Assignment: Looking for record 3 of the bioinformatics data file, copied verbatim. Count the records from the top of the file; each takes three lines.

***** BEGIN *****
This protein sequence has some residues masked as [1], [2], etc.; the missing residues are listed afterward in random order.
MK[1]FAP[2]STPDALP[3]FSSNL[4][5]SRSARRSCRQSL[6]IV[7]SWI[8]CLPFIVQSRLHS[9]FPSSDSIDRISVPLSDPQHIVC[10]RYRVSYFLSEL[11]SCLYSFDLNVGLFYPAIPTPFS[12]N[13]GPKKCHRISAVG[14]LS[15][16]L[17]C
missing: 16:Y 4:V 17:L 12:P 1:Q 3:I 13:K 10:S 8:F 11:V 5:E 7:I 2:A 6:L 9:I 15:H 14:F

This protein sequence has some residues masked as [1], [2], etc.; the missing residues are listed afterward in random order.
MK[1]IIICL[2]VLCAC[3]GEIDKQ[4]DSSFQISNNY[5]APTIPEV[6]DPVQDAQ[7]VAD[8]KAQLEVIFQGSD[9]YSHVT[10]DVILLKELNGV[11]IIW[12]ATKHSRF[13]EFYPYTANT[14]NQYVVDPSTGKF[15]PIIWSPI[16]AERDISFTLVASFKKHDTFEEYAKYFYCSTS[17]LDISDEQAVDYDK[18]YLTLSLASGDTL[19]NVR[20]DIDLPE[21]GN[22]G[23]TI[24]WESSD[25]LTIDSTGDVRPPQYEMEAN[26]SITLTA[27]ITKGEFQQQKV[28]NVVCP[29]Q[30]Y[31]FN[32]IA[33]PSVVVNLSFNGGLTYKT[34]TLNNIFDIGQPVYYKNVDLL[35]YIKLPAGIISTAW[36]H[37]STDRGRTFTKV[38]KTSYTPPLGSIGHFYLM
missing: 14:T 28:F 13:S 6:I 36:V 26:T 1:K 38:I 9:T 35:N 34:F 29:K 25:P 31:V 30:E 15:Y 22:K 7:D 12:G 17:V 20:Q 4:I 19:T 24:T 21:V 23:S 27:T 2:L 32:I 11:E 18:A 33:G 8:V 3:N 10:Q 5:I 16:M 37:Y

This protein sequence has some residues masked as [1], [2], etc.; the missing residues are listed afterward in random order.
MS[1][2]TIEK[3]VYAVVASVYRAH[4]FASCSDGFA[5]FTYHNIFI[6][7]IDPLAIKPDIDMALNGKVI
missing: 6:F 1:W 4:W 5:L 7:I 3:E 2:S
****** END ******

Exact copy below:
This protein sequence has some residues masked as [1], [2], etc.; the missing residues are listed afterward in random order.
MS[1][2]TIEK[3]VYAVVASVYRAH[4]FASCSDGFA[5]FTYHNIFI[6][7]IDPLAIKPDIDMALNGKVI
missing: 6:F 1:W 4:W 5:L 7:I 3:E 2:S